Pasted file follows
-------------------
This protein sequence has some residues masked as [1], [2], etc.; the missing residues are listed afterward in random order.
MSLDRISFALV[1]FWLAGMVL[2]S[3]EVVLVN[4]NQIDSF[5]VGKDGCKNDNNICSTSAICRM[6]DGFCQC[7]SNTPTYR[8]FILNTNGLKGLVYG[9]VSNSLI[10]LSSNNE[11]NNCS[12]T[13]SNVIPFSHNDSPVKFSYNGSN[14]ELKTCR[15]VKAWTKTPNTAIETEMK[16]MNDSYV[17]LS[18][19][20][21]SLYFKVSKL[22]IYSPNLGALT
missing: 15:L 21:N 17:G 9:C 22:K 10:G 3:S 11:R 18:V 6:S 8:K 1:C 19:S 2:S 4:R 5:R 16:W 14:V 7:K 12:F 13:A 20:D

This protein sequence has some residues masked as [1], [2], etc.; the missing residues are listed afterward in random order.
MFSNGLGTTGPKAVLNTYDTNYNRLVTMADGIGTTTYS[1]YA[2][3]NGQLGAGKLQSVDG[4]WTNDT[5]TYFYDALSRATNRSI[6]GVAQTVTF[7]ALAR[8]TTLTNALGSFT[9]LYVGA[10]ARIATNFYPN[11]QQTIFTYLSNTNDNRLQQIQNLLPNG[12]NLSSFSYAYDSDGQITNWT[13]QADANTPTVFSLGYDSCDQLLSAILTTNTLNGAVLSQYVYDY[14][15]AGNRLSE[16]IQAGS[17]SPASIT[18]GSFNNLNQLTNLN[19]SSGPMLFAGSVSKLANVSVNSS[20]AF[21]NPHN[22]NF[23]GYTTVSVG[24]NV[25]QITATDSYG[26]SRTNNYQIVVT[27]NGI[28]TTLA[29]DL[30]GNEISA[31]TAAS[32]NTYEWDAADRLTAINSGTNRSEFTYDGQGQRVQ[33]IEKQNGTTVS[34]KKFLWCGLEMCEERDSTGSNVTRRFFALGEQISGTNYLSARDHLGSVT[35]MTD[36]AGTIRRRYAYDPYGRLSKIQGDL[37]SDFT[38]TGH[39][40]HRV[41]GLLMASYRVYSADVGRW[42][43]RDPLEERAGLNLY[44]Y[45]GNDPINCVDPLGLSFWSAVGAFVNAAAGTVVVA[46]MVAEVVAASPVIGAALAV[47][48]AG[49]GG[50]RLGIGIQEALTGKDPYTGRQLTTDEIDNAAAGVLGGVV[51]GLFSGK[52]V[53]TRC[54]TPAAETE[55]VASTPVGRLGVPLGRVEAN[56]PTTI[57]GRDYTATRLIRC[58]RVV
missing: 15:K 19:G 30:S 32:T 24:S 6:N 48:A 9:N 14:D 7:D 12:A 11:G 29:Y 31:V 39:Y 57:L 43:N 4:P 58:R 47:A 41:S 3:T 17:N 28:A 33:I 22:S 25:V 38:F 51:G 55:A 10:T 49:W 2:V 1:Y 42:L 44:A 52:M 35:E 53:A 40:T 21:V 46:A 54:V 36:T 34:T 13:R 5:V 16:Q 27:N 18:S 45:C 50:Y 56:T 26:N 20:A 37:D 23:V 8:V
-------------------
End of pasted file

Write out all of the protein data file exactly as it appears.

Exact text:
This protein sequence has some residues masked as [1], [2], etc.; the missing residues are listed afterward in random order.
MSLDRISFALV[1]FWLAGMVL[2]S[3]EVVLVN[4]NQIDSF[5]VGKDGCKNDNNICSTSAICRM[6]DGFCQC[7]SNTPTYR[8]FILNTNGLKGLVYG[9]VSNSLI[10]LSSNNE[11]NNCS[12]T[13]SNVIPFSHNDSPVKFSYNGSN[14]ELKTCR[15]VKAWTKTPNTAIETEMK[16]MNDSYV[17]LS[18][19][20][21]SLYFKVSKL[22]IYSPNLGALT
missing: 15:L 21:N 17:G 9:C 22:K 10:G 3:S 11:R 18:V 6:S 8:K 1:C 19:S 2:S 4:R 5:R 16:W 14:V 7:K 12:F 13:A 20:D

This protein sequence has some residues masked as [1], [2], etc.; the missing residues are listed afterward in random order.
MFSNGLGTTGPKAVLNTYDTNYNRLVTMADGIGTTTYS[1]YA[2][3]NGQLGAGKLQSVDG[4]WTNDT[5]TYFYDALSRATNRSI[6]GVAQTVTF[7]ALAR[8]TTLTNALGSFT[9]LYVGA[10]ARIATNFYPN[11]QQTIFTYLSNTNDNRLQQIQNLLPNG[12]NLSSFSYAYDSDGQITNWT[13]QADANTPTVFSLGYDSCDQLLSAILTTNTLNGAVLSQYVYDY[14][15]AGNRLSE[16]IQAGS[17]SPASIT[18]GSFNNLNQLTNLN[19]SSGPMLFAGSVSKLANVSVNSS[20]AF[21]NPHN[22]NF[23]GYTTVSVG[24]NV[25]QITATDSYG[26]SRTNNYQIVVT[27]NGI[28]TTLA[29]DL[30]GNEISA[31]TAAS[32]NTYEWDAADRLTAINSGTNRSEFTYDGQGQRVQ[33]IEKQNGTTVS[34]KKFLWCGLEMCEERDSTGSNVTRRFFALGEQISGTNYLSARDHLGSVT[35]MTD[36]AGTIRRRYAYDPYGRLSKIQGDL[37]SDFT[38]TGH[39][40]HRV[41]GLLMASYRVYSADVGRW[42][43]RDPLEERAGLNLY[44]Y[45]GNDPINCVDPLGLSFWSAVGAFVNAAAGTVVVA[46]MVAEVVAASPVIGAALAV[47][48]AG[49]GG[50]RLGIGIQEALTGKDPYTGRQLTTDEIDNAAAGVLGGVV[51]GLFSGK[52]V[53]TRC[54]TPAAETE[55]VASTPVGRLGVPLGRVEAN[56]PTTI[57]GRDYTATRLIRC[58]RVV
missing: 15:K 19:G 30:S 32:T 24:S 6:N 48:A 9:N 14:D 7:D 12:A 11:G 29:Y 31:V 39:Y 57:L 43:N 4:P 58:R 47:A 41:S 3:T 17:N 28:A 33:I 22:S 25:V 38:F 51:G 55:A 10:T 49:W 2:V 1:Y 42:L 44:A 52:M 35:E 53:A 40:T 21:V 46:A 54:V 36:T 34:T 13:R 5:V 16:Q 27:N 18:S 45:C 50:Y 56:T 26:N 20:A 37:D 23:V 8:V